Posted by Perspective, a resident of the Greater Miranda neighborhood, on May 9, 2012 at 6:43 am
Setting an opt-out standard to make sure every kid has on his/her schedule courses which will meet UC requirements is fine. There actually may have been a few kids in the past who "didn't know" what they should take to try for a UC. However, building in an "opt out" for kids who clearly are not on a UC path is even better.
I have no problem with this solution. Not all kids are meant for UCs ( or even colleges). My only concern is that somehow the "alternative degree" will be perceived as a "lesser" degree or a "degree for the stupid" or some such nonsense. But, there is nothing we can do about that except try to honor with our words and our deeds the fact that we need all kinds of people in our world to survive. Engineer PhDs and plumbers both have extreme value. How many PhDs can fix their leaky sink? How many plumbers can design a bridge to drive over to get to their job? How many bridge designers can actually build the bridge?
Posted by Maria, a resident of the Duveneck/St. Francis neighborhood, on May 9, 2012 at 8:11 am
Attending school in Germany prior to WWII we always had the option of attending an "academic" high school preparing us for the university or a "trade" high school offering a variety of classes from bookkeeping and cooking/nutrition to carpentry and plumbing. One foreign language was required of all, starting in grade 5. This resulted in an educated labor force on all levels. And all graduates knew how to read and write, add, subtract, multiply and divide! So what's with the obsession in this country with attending college? Not everybody wants to, esp. if there are good alternatives.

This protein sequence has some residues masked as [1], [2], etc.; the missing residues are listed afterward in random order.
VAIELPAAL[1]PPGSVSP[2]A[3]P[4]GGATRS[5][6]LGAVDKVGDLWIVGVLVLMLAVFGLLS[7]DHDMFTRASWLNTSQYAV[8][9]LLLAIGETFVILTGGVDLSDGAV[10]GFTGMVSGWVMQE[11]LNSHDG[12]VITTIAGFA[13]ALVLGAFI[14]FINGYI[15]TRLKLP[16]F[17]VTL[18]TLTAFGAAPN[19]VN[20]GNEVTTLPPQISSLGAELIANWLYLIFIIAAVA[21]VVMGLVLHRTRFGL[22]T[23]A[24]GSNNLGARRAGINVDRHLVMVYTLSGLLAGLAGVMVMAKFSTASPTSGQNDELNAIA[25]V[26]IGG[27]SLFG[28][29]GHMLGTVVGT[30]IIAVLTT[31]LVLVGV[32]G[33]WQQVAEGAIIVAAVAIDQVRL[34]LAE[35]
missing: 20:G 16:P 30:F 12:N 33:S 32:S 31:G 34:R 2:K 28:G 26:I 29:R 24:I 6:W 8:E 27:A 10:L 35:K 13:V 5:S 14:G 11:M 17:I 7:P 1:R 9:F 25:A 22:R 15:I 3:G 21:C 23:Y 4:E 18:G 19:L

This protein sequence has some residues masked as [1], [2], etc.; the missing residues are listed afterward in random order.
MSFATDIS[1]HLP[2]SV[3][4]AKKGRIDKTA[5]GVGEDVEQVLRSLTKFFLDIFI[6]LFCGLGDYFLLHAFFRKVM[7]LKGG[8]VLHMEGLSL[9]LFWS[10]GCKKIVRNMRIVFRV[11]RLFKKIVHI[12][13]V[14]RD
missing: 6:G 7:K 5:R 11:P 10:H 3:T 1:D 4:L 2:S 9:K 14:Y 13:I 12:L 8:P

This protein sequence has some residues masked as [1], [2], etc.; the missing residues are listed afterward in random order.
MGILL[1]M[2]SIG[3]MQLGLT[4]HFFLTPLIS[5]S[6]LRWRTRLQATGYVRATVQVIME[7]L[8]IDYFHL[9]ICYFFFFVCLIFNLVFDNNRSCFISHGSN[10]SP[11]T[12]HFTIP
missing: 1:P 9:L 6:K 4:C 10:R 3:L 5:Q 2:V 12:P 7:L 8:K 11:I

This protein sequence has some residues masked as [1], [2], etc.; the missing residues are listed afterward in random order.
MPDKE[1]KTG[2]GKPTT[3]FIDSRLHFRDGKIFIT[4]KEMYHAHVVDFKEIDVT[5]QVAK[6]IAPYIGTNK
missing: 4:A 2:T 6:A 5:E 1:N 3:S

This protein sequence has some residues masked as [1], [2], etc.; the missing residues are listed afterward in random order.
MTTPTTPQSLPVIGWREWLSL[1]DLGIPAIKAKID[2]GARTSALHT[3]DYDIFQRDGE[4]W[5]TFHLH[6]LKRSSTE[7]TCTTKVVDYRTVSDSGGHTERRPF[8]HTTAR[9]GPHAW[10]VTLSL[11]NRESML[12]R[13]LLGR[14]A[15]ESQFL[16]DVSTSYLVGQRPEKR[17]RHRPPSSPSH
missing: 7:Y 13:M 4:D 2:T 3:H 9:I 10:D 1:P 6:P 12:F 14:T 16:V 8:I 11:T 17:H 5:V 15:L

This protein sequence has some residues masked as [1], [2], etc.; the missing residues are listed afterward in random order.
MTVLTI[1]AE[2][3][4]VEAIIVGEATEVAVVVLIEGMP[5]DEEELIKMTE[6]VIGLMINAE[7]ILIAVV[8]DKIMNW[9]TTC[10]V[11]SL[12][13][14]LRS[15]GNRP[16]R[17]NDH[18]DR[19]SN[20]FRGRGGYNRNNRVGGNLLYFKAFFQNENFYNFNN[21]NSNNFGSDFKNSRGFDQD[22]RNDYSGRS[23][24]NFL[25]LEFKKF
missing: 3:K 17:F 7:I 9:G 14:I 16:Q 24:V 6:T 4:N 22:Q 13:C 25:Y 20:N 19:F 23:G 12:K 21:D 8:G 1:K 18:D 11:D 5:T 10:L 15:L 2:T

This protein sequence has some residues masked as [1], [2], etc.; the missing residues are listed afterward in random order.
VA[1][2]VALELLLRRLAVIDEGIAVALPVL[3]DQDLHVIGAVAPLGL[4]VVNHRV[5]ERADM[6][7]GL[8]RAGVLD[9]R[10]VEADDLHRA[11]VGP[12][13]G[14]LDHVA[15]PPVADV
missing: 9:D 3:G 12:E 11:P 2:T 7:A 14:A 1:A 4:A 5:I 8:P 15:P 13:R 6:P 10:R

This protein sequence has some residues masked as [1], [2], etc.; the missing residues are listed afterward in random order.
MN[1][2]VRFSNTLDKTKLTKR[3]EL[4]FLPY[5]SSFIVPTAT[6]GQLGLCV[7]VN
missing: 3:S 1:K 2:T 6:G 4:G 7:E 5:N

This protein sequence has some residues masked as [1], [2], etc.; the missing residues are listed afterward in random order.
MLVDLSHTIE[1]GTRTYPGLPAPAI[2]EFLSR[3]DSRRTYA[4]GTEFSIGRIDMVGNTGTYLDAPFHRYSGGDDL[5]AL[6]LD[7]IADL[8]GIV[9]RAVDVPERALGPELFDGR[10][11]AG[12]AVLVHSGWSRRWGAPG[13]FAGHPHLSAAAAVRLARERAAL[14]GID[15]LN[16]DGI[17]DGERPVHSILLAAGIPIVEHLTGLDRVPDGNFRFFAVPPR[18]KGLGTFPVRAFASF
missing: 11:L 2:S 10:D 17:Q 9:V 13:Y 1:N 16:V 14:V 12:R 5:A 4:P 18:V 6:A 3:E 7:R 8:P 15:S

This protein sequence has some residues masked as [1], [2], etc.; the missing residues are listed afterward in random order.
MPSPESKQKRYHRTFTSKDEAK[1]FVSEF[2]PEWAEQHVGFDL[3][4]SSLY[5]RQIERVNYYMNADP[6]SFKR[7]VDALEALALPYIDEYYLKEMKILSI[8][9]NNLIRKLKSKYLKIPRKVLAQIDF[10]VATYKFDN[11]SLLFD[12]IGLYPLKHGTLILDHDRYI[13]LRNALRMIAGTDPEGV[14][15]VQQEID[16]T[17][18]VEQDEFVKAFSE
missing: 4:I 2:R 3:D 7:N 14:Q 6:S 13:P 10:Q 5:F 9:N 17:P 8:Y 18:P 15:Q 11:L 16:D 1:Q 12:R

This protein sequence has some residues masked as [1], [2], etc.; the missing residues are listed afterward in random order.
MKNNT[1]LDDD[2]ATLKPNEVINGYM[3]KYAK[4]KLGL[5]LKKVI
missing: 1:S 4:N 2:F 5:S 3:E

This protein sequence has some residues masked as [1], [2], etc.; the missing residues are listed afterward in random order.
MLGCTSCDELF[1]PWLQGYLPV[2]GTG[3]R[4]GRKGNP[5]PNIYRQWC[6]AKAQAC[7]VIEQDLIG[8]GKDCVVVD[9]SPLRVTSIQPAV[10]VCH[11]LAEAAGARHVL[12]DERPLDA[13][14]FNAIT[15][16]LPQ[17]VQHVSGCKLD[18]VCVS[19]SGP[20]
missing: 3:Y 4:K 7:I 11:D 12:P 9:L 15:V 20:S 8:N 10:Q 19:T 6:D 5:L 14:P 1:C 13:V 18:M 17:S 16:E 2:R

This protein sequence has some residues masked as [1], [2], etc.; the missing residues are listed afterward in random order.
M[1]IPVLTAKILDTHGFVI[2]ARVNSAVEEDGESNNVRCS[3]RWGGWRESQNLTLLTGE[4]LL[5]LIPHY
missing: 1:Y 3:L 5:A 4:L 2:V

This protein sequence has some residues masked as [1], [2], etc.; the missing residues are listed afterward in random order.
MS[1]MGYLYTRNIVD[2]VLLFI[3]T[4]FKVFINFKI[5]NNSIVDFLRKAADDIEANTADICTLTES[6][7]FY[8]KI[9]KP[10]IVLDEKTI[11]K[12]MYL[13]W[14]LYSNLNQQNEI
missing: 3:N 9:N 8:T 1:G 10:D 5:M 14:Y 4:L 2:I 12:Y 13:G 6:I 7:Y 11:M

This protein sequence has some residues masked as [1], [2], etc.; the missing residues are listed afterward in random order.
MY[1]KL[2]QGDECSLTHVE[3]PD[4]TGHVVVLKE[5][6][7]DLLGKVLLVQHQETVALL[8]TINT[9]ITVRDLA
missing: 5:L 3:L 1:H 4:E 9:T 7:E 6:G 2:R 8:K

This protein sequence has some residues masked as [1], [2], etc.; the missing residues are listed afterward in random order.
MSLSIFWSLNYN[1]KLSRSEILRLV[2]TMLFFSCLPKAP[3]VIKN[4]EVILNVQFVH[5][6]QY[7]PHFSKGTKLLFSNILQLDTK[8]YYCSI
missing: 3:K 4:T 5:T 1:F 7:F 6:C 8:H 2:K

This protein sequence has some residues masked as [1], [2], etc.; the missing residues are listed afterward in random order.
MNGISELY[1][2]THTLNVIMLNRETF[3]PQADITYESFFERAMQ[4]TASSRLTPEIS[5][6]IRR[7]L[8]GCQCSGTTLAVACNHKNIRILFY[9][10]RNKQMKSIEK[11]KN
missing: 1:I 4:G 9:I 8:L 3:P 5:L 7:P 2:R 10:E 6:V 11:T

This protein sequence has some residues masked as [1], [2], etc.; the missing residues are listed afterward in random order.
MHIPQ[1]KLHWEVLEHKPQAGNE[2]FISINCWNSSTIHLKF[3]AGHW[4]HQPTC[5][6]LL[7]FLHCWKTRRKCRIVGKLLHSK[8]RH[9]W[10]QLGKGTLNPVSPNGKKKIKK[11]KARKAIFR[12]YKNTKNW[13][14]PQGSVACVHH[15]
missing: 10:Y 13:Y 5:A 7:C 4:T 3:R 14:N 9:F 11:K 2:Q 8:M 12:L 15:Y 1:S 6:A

Posted by palo alto mom, a resident of the Duveneck/St. Francis neighborhood, on May 9, 2012 at 1:10 pm
Maria - I totally agree with you, but in Palo Alto, there is no real alternative after high school except college. We don't prepare our students for anything else.
If we are changing our grad requirements, they should accurately reflect what most colleges look for. For example, we require 4 years of history, colleges don't. We require living skills (which does not teach any actual "living skills" unless you were lucky enough to have Mr. Knight when he taught it.)
Posted by palo alto mom, a resident of the Duveneck/St. Francis neighborhood, on May 9, 2012 at 3:37 pm
In addition to requiring 4 years of Social Science (the State requires 3 years, college require 2), we require BOTH Visual/Performing Art AND Career Voc Ed (State requires on or the other, college require Visual/Peforming Art. That is 2 classes that students could use to pursue something they are passionate about instead.